The VDCI uses LSL [...] which formatted HTTP calls that use PHP to write the respondent's answers to a MySQL database. Since Second Life is Open Source, and their wiki is quite well documented, it was not very hard to understand : see LSL, HTTPRequest in LSL and the Server Architecture (see RPC server). I think the RPC server must handle a proxy somewhere. It could be worth spending time in SL sources some day ...
Good remarkable thing, when the database did not record whether this was a person responding due to a classified ad, an email or encounter with a random kiosk, it was refered to as <no record>. I presume in the PHP scripts an argument was given to tell the provenance of the answer, and if this argument was missing or incorrect, an error was detected. Anticipating errors and making them appear in the final figure not only show the impact that could have had these errors in the final results, but also show the reliability of the use of the VDCI system in SL. I think that the percentage of <no record> may vary depending on the server(s) bandwidth and processing capacities.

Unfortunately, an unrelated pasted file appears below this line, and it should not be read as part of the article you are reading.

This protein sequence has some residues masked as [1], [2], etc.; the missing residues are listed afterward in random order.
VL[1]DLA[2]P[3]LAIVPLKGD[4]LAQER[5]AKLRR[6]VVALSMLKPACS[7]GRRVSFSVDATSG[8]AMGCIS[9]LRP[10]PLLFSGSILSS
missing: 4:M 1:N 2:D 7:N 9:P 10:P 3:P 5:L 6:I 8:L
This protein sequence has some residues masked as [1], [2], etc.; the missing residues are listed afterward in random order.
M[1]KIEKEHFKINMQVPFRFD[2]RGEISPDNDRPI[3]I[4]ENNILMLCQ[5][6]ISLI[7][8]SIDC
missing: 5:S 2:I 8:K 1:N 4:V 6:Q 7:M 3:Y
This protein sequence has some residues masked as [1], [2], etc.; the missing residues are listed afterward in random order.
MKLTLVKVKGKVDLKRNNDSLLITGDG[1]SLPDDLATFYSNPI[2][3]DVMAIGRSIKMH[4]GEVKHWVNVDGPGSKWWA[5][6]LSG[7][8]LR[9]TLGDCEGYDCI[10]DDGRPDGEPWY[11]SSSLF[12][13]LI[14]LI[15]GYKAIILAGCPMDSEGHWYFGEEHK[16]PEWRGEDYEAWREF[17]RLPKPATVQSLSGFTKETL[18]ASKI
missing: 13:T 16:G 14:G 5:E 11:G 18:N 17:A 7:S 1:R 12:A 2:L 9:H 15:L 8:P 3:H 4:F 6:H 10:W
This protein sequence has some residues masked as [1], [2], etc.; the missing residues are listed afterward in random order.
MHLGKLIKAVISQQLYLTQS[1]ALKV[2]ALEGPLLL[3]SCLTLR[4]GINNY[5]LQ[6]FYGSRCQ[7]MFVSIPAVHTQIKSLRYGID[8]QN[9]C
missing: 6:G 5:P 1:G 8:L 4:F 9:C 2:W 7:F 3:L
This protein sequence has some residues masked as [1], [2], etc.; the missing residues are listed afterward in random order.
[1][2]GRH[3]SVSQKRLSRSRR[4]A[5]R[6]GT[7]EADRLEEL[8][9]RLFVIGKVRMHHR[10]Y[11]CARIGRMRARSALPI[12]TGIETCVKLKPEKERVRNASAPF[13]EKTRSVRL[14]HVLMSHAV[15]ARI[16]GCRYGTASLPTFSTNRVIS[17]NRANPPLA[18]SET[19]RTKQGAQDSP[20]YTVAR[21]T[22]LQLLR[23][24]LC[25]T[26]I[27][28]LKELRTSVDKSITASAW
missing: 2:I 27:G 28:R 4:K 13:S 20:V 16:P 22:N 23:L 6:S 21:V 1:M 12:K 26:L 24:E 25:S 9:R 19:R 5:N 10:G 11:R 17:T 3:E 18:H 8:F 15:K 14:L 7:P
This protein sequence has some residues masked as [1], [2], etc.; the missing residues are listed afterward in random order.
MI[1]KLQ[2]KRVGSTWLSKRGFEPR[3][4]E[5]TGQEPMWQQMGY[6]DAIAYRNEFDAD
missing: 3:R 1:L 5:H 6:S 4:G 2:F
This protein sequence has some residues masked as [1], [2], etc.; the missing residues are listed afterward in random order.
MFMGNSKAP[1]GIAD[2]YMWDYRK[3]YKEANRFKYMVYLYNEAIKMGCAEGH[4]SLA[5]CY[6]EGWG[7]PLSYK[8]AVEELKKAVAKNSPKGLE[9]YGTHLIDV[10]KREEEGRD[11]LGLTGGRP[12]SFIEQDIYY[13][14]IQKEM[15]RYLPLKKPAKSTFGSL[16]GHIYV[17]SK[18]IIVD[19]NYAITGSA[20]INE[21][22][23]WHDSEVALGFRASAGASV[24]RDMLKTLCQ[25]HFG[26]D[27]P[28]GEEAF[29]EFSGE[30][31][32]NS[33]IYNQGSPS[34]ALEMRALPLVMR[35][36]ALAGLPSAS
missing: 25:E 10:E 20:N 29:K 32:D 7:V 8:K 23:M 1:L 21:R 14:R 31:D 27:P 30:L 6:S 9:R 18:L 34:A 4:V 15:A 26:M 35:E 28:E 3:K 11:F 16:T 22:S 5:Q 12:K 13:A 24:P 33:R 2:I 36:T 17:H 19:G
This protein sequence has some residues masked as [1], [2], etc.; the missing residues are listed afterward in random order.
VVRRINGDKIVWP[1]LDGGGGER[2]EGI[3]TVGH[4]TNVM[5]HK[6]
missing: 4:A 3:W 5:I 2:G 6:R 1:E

• identity in SL is fluid, so ensuring respondent identity is difficult. Actually, this is the same for any MMOG : players exchange passwords when they play in teams, guilds, with friends, etc. Also, VDCI captures the avatars name [...] to ensure that the same avatar does not take the survey multiple times. As they write, this does not prohibit a user with multiple avatars to take the survey multiple times. There might be a very easy-to-say solution for this : store the fact that an account took the survey in an account variable. This solution means either UGC API (or language) can set client-side account variables or a server owner (Linden Labs for SL) has scripted the item for the survey (thus the account variable is stored server-side).
  • Researchers were only able top place kiosks at 10% of the randomly chosen places, concentrated on the eatsern side [...] much more populated than the western side, so this is not a bias. I honestly dont know if this makes a bias. IRL, voluntary pollsters stand at very populated locations. In any MMOG, there are strategical spots where many people meet : capital city, current expansion zone where every high level is, PVP zones, etc. but people can also meet in a small unfrequented street in any town of the world or during a quest in a very particular place. These "common" zones hosting 3 players a day are part of the world and should not be forgotten.
    Anyway, because there were 1543 respondents based on classified ad and 75 respondents based on the quasi-random protocol for 2094 valid responses, and because for the overall sample the quasi response rate is 2094/1100000 = 0.2%, I consider many active people selected themselves to participate in this survey. These active players are the usual 10% of the population producing 90% of the server content/life. To my mind, passive players have not at all been surveyed.